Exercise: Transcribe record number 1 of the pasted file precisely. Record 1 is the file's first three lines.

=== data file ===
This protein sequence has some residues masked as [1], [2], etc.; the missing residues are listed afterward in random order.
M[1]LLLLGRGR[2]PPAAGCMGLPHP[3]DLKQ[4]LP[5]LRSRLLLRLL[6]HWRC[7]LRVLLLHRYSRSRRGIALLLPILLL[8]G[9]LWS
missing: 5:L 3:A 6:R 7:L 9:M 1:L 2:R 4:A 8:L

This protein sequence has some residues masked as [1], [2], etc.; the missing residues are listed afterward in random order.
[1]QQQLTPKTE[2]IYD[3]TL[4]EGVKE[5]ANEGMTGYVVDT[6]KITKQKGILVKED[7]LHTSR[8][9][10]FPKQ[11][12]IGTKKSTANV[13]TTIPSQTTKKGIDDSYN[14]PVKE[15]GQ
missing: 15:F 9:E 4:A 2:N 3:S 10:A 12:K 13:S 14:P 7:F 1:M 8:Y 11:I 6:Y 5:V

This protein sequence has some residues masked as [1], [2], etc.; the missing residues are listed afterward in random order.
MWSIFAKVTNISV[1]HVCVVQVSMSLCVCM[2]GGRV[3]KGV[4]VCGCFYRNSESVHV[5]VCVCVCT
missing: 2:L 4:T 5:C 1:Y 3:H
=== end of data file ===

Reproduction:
This protein sequence has some residues masked as [1], [2], etc.; the missing residues are listed afterward in random order.
M[1]LLLLGRGR[2]PPAAGCMGLPHP[3]DLKQ[4]LP[5]LRSRLLLRLL[6]HWRC[7]LRVLLLHRYSRSRRGIALLLPILLL[8]G[9]LWS
missing: 5:L 3:A 6:R 7:L 9:M 1:L 2:R 4:A 8:L